To put it mildly, I’m not thrilled with Trump (aka, “evil incarnate”) supporter and Virginia co-chair John Fredericks right now, but I DO really like The Commonwealth Institute — an organization whose goal is to “use policy research and analysis to advance the well-being of Virginia communities, and improve the economic security and social opportunities of all Virginians” — and I think what its president has to say here is important, so I’m linking and embedding the audio. Also, what Commonwealth Institute President Michael Cassidy says here about Medicaid expansion strongly reinforces what I wrote here on October 13. Key points:
Opponents of Virginia Medicaid expansion have put out (highly) misleading information. For instance, check out this excellent Daily Press article by Travis Fain, which fact checks some of that information. Also, as Cassidy says on the John Fredericks Show:
- “Medicaid’s actual state cost increase over ten years is less than half of what has been publicly proclaimed once you take into account important things like inflation and population growth”; and about $1 billion in state cost increases “are due to decisions made [by Virginia’s GOP-controlled General Assembly] to add new people to the Medicaid rolls,” and many of these people have “very serious disabilities,” which are VERY costly to care for.
- The majority of Virginians in Medicaid are in managed care, which is much less expensive than the fee-for-service population (mostly the seriously disabled), “so we’ve seen expansions of a very costly part of the program” due to decisions by the [Republican-controlled] General Assembly. “The key issue on the table with Medicaid expansion is really talking about a totally different population.”
- This is “complicated stuff,” so it “can be difficult for the public to recognize when tall tales unfairly or inaccurately vilifying Medicaid are being spun.”
- Health care providers “often have a tough time covering costs of treating” patients.
- “Virginia has some of the most restrictive Medicaid eligibility requirements in the nation.”
- “The folks on the fee-for-service side of the program…are a smaller share of the overall program enrollment, but they represent the majority of total program costs; those are…folks like the aged, the blind and disabled…they account for 2/3 of the program costs.”
- The people we’re talking about when we are considering Medicaid expansion is “folks who are low-income, working folks…most of them are working…in the most important sectors of the economy…That’s really the issue on the table…not the ones [aged, blind, disabled, etc.] in the program that has been driving the cost increases in recent years.”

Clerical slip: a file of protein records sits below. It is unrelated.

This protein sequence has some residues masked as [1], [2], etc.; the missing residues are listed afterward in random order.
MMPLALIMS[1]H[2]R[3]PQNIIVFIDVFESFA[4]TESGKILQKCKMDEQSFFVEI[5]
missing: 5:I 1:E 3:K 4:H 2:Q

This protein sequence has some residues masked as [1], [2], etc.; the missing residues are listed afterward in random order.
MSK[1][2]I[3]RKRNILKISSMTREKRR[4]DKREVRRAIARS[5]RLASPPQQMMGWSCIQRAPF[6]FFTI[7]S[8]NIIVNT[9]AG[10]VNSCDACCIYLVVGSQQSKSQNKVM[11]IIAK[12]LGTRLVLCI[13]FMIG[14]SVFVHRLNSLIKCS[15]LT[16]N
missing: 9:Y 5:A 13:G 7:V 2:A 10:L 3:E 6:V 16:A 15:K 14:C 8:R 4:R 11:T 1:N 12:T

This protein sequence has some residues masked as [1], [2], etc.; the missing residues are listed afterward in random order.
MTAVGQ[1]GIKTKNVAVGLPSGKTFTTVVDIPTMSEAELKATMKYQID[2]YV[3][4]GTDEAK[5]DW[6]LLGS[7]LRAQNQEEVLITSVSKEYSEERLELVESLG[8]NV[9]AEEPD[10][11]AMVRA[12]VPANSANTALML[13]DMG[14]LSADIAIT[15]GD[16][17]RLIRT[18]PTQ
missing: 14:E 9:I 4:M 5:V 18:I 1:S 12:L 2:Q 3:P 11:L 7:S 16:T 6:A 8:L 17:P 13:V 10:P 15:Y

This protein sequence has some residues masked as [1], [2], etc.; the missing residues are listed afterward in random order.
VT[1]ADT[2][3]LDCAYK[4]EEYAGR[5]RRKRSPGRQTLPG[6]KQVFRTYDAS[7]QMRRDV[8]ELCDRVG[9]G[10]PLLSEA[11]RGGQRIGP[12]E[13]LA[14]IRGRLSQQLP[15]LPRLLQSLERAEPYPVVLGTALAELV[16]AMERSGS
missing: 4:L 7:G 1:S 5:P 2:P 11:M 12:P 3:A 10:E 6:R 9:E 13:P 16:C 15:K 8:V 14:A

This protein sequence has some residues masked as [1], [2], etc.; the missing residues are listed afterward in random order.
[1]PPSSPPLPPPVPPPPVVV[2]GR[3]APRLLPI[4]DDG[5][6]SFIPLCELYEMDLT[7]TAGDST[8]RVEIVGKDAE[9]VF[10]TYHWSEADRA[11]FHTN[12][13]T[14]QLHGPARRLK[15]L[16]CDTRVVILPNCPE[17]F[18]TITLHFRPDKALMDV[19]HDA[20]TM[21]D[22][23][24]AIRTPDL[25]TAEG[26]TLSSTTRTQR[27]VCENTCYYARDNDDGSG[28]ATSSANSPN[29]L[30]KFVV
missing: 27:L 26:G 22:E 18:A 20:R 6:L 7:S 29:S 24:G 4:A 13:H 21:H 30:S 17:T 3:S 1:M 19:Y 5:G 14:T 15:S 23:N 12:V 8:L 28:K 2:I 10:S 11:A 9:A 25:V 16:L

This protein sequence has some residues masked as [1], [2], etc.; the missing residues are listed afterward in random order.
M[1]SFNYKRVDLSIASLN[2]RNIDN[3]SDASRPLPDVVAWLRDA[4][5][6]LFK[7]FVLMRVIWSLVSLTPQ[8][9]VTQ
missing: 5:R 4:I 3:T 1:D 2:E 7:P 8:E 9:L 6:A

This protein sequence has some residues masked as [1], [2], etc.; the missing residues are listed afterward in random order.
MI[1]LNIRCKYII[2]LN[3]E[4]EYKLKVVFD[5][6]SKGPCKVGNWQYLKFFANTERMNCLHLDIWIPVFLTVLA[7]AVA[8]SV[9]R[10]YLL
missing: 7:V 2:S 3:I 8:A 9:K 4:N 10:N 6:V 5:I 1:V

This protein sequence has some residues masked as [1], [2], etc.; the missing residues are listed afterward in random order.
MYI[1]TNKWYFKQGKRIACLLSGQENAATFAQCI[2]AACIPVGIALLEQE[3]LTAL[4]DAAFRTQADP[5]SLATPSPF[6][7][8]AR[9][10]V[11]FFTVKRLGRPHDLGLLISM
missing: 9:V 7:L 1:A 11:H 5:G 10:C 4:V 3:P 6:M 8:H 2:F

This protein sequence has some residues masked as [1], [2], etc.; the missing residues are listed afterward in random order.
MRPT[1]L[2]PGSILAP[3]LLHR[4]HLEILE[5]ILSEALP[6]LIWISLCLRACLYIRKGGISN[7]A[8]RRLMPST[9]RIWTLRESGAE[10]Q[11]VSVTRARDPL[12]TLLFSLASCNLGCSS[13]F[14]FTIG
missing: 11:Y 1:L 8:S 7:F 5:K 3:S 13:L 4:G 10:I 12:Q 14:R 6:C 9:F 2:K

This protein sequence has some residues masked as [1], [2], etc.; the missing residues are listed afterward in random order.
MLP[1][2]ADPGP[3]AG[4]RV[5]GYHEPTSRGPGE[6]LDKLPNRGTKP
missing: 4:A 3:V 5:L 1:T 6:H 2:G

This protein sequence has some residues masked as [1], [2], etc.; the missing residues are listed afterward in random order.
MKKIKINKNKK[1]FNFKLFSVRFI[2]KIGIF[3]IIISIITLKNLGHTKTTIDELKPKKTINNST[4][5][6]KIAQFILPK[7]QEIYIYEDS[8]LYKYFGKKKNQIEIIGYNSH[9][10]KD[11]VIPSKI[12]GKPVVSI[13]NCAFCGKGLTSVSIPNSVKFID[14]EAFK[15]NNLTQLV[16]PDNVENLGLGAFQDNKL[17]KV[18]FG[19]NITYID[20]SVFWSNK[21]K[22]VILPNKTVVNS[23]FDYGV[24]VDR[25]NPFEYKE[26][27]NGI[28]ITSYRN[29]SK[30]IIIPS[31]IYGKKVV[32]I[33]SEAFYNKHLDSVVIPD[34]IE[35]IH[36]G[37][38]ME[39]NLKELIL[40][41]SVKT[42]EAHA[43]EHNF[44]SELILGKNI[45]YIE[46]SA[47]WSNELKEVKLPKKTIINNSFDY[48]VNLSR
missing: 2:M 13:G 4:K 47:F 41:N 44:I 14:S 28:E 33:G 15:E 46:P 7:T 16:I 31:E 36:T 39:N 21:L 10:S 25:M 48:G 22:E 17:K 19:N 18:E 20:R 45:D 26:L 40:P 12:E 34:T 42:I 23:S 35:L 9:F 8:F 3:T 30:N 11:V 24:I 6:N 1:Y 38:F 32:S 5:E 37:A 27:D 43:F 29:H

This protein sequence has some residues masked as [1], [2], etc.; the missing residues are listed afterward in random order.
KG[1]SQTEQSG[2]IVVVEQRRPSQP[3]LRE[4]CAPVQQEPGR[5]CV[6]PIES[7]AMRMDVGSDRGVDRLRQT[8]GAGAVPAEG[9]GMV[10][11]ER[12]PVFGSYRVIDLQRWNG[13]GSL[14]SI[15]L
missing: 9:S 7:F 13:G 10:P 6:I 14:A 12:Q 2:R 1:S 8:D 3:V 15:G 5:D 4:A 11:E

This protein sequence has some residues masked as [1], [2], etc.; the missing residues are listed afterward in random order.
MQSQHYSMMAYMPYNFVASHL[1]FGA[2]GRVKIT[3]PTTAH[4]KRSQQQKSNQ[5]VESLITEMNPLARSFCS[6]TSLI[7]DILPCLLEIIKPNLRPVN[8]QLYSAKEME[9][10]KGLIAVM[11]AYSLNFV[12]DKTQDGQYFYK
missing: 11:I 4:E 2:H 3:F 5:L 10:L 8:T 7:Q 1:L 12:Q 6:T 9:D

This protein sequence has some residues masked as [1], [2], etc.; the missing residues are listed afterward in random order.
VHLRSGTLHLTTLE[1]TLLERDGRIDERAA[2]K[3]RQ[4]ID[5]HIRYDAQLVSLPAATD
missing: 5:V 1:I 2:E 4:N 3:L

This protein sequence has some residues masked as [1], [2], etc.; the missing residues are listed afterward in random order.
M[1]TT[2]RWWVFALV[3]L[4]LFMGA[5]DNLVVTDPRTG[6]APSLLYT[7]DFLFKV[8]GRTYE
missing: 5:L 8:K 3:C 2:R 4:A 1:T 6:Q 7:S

- Actually, Virginia HAS expanded Medicaid, thanks to the GOP-controlled General Assembly, and for the most costly part of the population that needs care to boot.
- “The benefits clearly outweigh the objections…there are ways to design an expansion of [Medicaid] coverage that makes sense for Virginia.”
- The health care sector is one of the most important for the Virginia economy and is growing. So expanding Medicaid would support thousands of good-paying jobs. Also, Virginians are already paying for this program “either way,” so “it only makes financial sense to access those available federal dollars that are sitting there so we can cover thousands of low-income working folks.”
- Federal dollars will cover “no less than 90% of the cost” of Medicaid expansion, “so that’s the opportunity on the table.”
- “Over 20% of Virginia’s budget is federal dollars, so if opponents of Medicaid expansion really believe that the federal government is going to renege on its promises and cannot sustain federal support for public programs, then they would also be dramatically restructuring our state’s transportation program, our state’s public safety program, and a whole host of other things where the federal government provides significant funding to support public investments here in Virginia.” So, lawmakers can “confidently move forward” on this.
Bottom line: Republican excuses for not expanding Medicaid in Virginia are simply not based on the facts. If they’d listen to people who actually know what they’re talking about, like Michael Cassidy, maybe they’d understand that? Or perhaps this is all political and ideological opposition by Republicans, let the facts be damned? The latter is my suspicion, but I’d love to see Republicans prove me wrong in the 2017 Virginia General Assembly session by expanding Medicaid!